Collaborative study challenges traditional views of depression, enriches understanding


When depression is analyzed and categorized through clinical definitions, it often omits the complex, deeply personal experiences of those living with it. A new study published in World Psychiatry challenges traditional conceptions of depression by taking a “bottom-up” approach, foregrounding the voices of those with lived experience, and co-writing their accounts with academic experts.

This landmark study was undertaken by Paolo Fusar-Poli and an extensive team of collaborators from diverse backgrounds and specialities. Academics joined with individuals who have personally faced depression, representing a comprehensive global perspective, drawing from experiences across four continents and 11 countries.

“The vividness of the subjective experience of suffering can only be captured by allowing personal insights to emerge, minimizing exclusion and misrepresentation of the affected individuals’ perspectives,” the authors remarked.
“This study outlines some essential (paradigmatic) ways by which depression expresses itself. However, it is evident that there is no such thing as a unique experience of depression, which ‘appears in various different clinical forms’ but rather a plurality of individual experiences… Despite such heterogeneity, we found that most depressive experiences have broader themes in common, which express a radical change in the overall structure of one’s overall relationship with emotions and the body, the self and time.”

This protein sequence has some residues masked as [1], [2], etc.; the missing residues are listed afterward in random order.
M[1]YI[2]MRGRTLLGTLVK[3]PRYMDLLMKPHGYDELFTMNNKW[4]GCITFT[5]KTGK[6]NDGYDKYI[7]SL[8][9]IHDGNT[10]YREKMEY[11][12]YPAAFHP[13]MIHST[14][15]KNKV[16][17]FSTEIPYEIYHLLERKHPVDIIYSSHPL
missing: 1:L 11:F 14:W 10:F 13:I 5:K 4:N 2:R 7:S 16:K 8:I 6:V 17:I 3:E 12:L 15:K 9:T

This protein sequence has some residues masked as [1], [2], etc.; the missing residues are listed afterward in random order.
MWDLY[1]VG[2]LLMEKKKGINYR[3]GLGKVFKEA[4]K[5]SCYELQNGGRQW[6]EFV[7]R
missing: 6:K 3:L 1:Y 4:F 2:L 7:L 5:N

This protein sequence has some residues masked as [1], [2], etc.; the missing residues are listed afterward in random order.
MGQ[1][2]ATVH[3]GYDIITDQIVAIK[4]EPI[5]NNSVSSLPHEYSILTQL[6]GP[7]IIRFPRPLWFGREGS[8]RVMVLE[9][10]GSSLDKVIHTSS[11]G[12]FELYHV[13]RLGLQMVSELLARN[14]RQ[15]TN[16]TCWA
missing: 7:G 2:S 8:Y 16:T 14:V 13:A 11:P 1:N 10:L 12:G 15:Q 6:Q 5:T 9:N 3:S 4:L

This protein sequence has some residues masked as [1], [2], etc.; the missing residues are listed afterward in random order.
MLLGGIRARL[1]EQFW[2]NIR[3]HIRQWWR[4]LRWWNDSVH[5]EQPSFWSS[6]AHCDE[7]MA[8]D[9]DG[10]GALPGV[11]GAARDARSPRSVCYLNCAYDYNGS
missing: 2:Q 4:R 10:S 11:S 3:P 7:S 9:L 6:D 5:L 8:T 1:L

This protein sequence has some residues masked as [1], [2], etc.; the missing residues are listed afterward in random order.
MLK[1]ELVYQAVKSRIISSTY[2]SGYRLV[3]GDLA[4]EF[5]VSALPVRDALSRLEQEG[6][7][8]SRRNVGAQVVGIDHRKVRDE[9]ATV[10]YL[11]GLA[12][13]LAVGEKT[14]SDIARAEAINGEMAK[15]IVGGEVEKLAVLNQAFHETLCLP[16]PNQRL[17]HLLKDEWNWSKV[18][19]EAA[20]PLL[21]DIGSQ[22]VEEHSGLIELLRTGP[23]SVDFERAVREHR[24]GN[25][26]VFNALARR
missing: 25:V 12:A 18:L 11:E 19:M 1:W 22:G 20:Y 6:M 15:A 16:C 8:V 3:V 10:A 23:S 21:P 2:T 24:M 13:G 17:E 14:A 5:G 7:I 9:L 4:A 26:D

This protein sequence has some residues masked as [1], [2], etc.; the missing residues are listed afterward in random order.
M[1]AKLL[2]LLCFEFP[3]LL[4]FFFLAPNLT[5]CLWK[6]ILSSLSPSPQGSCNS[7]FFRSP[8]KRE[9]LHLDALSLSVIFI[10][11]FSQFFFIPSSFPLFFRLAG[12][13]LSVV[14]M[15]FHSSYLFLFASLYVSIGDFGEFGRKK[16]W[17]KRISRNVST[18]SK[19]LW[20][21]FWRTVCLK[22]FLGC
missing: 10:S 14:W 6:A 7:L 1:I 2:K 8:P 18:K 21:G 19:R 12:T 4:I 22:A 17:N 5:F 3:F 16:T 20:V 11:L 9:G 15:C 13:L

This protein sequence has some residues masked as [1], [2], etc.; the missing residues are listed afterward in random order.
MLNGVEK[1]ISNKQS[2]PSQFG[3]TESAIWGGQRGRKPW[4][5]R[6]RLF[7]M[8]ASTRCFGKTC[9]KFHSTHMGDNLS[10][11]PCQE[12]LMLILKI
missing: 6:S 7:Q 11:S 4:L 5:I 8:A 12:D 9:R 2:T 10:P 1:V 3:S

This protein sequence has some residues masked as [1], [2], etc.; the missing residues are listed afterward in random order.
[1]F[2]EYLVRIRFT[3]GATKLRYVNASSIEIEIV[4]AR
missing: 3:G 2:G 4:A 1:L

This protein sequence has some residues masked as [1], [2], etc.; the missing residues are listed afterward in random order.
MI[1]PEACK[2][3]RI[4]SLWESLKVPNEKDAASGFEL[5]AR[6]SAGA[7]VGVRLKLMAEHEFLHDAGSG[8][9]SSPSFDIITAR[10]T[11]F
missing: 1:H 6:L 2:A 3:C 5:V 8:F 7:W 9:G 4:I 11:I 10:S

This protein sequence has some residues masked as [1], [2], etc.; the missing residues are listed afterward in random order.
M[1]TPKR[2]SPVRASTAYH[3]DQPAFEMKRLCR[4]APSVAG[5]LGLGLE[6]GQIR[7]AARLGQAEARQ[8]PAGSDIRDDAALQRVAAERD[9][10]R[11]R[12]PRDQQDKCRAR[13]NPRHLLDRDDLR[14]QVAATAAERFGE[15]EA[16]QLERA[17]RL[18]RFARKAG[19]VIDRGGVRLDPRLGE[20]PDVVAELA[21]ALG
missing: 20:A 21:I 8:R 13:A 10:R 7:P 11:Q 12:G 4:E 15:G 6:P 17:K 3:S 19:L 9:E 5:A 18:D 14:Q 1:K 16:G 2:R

This multifaceted portrait of depression paints a far more intricate picture than the one-dimensional definitions often presented in traditional psychiatric frameworks and the DSM.

Additionally, the study underscores the variability of depressive experiences. While some broader themes emerged consistently, it’s clear that there isn’t a “one-size-fits-all” description for depression. Instead, a spectrum of individual experiences comes together under the umbrella of this mental health condition.

Such findings underscore the necessity of viewing depression not merely as a list of symptoms to be treated but as a complex alteration of a person’s relationship with their world. Recognizing and addressing this existential shift is essential for effective care and intervention.

Depression, as illuminated by experts by experience and academics, is an all-encompassing shift in one’s sense of belonging, marked by profound changes in emotions, self-perception, body, time, and interpersonal connections.

In this collaborative effort, scholars teamed up with individuals who have personally grappled with depression to provide a comprehensive portrayal of the lived experience of depression.